Contrast that with listening to understand. In this mode of listening, your focus is on getting clarity and understanding about what your partner is saying. You listen with curiosity. Once your partner is done with their statements, you might ask clarifying or deepening questions to further your understanding.


For example, the guy above who said, “I didn’t notice because I was taking stuff out of the car” (i.e. a quick retort) might instead have asked something like, “It sounds like you really wanted me to notice what you did, huh?” Or, “How do you feel about me not noticing what you did?” Or, "It looks great! What inspired you to clean out the garage?"


In the example where you tell your partner, “Like yesterday after work when I was telling you about what happened, you just kept staring at your phone and didn’t say a thing”; your partner might have asked, “How was that for you?” or “Why is it important to you that I put down the phone when you speak?”


This type of response aims to deepen understanding of your partner. In order to respond this way, the listener puts their attention on their partner, not on their own reply. They display care and curiosity about what is important to their partner, and why. Of course, we’d hope the partner would do the same thing in return.


Listening to understand vs listening to retort will make a huge difference, positive or negative, in your communication and connection. In a relationship with a lot of “listen to retort”, it becomes less safe to express yourself freely. But if you practice “listen to understand”, you’ll find a deepening sense of intimate safety with each other.


Easy choice, right?


If you find yourself habitually and reflexively retorting to your partner's statements, you can try this 3-step practice:

  1. When your partner is done talking, don't respond at all. Say nothing at first. Zip it.

  2. Take a deep breath.

  3. Then ask a question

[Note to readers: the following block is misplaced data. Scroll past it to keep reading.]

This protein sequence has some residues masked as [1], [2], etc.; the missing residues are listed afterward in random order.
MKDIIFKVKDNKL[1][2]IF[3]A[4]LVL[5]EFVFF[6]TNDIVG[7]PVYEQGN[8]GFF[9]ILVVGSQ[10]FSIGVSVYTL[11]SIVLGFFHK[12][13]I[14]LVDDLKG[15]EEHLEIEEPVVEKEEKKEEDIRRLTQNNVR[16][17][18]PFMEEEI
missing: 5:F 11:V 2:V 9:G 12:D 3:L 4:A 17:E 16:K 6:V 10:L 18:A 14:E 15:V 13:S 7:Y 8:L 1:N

If you can see the value in learning these kinds of helpful tips to improving communication in your relationships, we invite you to attend our new communication course:



Connect! Loving Communication for Couples


In this brand-new communication course, you’ll be personally guided by Sonika and Christian. You’ll learn the art and practical tools to keep your connection alive while you communicate with kindness and clarity.



A few highlights of what you’ll learn and practice:

  • How to make an emotional connection (the prerequisite for successful communication).

  • How to modify or avoid triggers that keep you from listening.

  • How to stay in the moment as you communicate.

  • How to access vulnerable communication and hold space for your partner to do so.

  • How to move yourself from anger to love and appreciation.

  • How to clean up mistakes and make effective apologies.

  • Plus, specific step-by-step communication tools to accomplish all this.


Register for the course below.


You're always welcome to contact us for more information or with questions.


Sonika & Christian




LoveWorks: We believe relationships are meant to be an empowering, fun, passionate, safe place to grow, love, and learn. Where we get to be more of who we are, not less. We know it’s not always easy, but it can definitely be easier! With our unique and practical approach to relationship, you learn how to resolve conflicts quickly and enjoy fulfilling intimacy for the rest of your life. To learn more or contact us, visit www.loveworkssolution.com.